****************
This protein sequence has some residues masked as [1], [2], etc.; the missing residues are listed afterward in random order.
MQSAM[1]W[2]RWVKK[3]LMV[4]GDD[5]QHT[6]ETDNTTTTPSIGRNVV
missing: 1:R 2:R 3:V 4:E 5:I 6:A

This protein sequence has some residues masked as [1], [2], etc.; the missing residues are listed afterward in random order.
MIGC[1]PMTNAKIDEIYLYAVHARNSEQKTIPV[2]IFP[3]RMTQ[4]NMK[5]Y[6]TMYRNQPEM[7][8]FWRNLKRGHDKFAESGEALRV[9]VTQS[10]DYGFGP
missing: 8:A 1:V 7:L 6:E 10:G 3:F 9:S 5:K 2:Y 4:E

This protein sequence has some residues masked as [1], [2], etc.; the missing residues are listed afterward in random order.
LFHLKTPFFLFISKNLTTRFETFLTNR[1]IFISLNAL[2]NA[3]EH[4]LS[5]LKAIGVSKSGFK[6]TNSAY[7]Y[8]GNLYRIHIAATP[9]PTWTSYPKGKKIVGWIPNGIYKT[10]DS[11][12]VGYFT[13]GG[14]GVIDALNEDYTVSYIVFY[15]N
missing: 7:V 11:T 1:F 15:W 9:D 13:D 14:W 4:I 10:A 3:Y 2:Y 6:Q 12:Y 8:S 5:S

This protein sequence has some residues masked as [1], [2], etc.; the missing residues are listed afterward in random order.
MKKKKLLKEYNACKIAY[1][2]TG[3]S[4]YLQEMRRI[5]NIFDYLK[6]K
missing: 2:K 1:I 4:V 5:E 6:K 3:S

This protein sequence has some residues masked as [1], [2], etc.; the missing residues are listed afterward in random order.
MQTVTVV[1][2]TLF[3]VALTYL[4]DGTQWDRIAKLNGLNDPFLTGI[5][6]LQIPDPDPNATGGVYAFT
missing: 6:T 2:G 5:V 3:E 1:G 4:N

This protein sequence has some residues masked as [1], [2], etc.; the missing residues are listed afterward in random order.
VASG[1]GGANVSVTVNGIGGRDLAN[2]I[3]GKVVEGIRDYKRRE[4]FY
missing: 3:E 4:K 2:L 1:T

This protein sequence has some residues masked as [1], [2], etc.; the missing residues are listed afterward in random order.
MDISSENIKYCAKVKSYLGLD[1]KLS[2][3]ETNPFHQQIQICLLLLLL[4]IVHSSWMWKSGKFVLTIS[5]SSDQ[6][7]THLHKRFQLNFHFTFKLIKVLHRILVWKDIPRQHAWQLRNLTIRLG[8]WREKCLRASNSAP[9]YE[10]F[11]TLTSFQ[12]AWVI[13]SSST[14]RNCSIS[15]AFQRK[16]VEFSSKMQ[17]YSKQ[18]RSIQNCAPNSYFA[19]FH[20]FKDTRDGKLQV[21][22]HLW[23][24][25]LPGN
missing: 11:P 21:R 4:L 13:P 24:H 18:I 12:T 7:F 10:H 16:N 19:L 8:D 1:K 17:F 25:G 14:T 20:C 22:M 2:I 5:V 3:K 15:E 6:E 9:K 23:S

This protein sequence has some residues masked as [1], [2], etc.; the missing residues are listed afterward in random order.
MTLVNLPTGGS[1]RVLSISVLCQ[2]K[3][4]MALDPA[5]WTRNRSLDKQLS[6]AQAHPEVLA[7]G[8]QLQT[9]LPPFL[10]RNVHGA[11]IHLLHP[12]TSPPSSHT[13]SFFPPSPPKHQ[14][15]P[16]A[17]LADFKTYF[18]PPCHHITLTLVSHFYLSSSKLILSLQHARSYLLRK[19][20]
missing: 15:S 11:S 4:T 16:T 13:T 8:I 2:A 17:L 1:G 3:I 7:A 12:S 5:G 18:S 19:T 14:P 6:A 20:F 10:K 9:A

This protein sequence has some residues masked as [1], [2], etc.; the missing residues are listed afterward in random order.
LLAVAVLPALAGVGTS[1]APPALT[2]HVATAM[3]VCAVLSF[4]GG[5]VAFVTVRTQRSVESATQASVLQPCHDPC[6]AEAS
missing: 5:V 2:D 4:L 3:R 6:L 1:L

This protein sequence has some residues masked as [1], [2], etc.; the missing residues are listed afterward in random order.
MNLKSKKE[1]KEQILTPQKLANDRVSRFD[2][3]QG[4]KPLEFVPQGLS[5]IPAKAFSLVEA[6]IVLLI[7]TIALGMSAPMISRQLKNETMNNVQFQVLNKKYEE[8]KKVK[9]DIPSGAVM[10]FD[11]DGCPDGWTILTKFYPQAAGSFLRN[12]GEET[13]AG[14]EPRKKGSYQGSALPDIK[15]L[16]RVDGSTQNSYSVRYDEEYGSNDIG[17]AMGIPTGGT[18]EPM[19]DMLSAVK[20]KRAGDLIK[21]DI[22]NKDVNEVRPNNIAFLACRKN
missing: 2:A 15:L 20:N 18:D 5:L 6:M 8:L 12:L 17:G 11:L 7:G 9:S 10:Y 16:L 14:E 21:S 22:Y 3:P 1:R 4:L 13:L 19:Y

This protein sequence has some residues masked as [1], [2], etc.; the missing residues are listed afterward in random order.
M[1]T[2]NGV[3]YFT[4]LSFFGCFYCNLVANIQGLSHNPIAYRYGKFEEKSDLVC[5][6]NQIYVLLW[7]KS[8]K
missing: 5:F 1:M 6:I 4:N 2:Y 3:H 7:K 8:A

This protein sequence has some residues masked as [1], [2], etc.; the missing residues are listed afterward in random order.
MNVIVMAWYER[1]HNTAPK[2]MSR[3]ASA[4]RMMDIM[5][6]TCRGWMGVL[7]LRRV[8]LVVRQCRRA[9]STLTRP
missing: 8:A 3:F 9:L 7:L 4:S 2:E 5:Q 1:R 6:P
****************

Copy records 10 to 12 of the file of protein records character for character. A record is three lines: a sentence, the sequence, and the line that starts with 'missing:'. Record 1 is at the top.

This protein sequence has some residues masked as [1], [2], etc.; the missing residues are listed afterward in random order.
MNLKSKKE[1]KEQILTPQKLANDRVSRFD[2][3]QG[4]KPLEFVPQGLS[5]IPAKAFSLVEA[6]IVLLI[7]TIALGMSAPMISRQLKNETMNNVQFQVLNKKYEE[8]KKVK[9]DIPSGAVM[10]FD[11]DGCPDGWTILTKFYPQAAGSFLRN[12]GEET[13]AG[14]EPRKKGSYQGSALPDIK[15]L[16]RVDGSTQNSYSVRYDEEYGSNDIG[17]AMGIPTGGT[18]EPM[19]DMLSAVK[20]KRAGDLIK[21]DI[22]NKDVNEVRPNNIAFLACRKN
missing: 2:A 15:L 20:N 18:D 5:L 6:M 8:L 12:L 17:G 11:L 7:G 9:S 10:Y 16:L 14:E 21:S 22:Y 3:P 1:R 4:L 13:L 19:Y

This protein sequence has some residues masked as [1], [2], etc.; the missing residues are listed afterward in random order.
M[1]T[2]NGV[3]YFT[4]LSFFGCFYCNLVANIQGLSHNPIAYRYGKFEEKSDLVC[5][6]NQIYVLLW[7]KS[8]K
missing: 5:F 1:M 6:I 4:N 2:Y 3:H 7:K 8:A

This protein sequence has some residues masked as [1], [2], etc.; the missing residues are listed afterward in random order.
MNVIVMAWYER[1]HNTAPK[2]MSR[3]ASA[4]RMMDIM[5][6]TCRGWMGVL[7]LRRV[8]LVVRQCRRA[9]STLTRP
missing: 8:A 3:F 9:L 7:L 4:S 2:E 5:Q 1:R 6:P